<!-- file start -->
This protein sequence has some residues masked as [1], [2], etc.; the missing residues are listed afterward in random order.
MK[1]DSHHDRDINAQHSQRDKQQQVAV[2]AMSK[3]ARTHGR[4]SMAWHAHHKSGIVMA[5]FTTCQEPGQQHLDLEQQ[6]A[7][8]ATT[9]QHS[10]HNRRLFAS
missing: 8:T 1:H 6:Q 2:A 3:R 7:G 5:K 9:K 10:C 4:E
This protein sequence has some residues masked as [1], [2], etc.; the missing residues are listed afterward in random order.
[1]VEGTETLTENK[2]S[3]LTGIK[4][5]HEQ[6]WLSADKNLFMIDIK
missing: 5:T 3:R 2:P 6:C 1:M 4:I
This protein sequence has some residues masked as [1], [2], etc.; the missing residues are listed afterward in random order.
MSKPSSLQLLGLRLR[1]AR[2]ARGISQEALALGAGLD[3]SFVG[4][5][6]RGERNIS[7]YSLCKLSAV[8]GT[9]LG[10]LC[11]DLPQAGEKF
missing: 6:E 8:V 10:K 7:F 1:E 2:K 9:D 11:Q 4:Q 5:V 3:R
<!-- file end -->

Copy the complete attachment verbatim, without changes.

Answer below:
This protein sequence has some residues masked as [1], [2], etc.; the missing residues are listed afterward in random order.
MK[1]DSHHDRDINAQHSQRDKQQQVAV[2]AMSK[3]ARTHGR[4]SMAWHAHHKSGIVMA[5]FTTCQEPGQQHLDLEQQ[6]A[7][8]ATT[9]QHS[10]HNRRLFAS
missing: 8:T 1:H 6:Q 2:A 3:R 7:G 5:K 9:K 10:C 4:E
This protein sequence has some residues masked as [1], [2], etc.; the missing residues are listed afterward in random order.
[1]VEGTETLTENK[2]S[3]LTGIK[4][5]HEQ[6]WLSADKNLFMIDIK
missing: 5:T 3:R 2:P 6:C 1:M 4:I
This protein sequence has some residues masked as [1], [2], etc.; the missing residues are listed afterward in random order.
MSKPSSLQLLGLRLR[1]AR[2]ARGISQEALALGAGLD[3]SFVG[4][5][6]RGERNIS[7]YSLCKLSAV[8]GT[9]LG[10]LC[11]DLPQAGEKF
missing: 6:E 8:V 10:K 7:F 1:E 2:K 9:D 11:Q 4:Q 5:V 3:R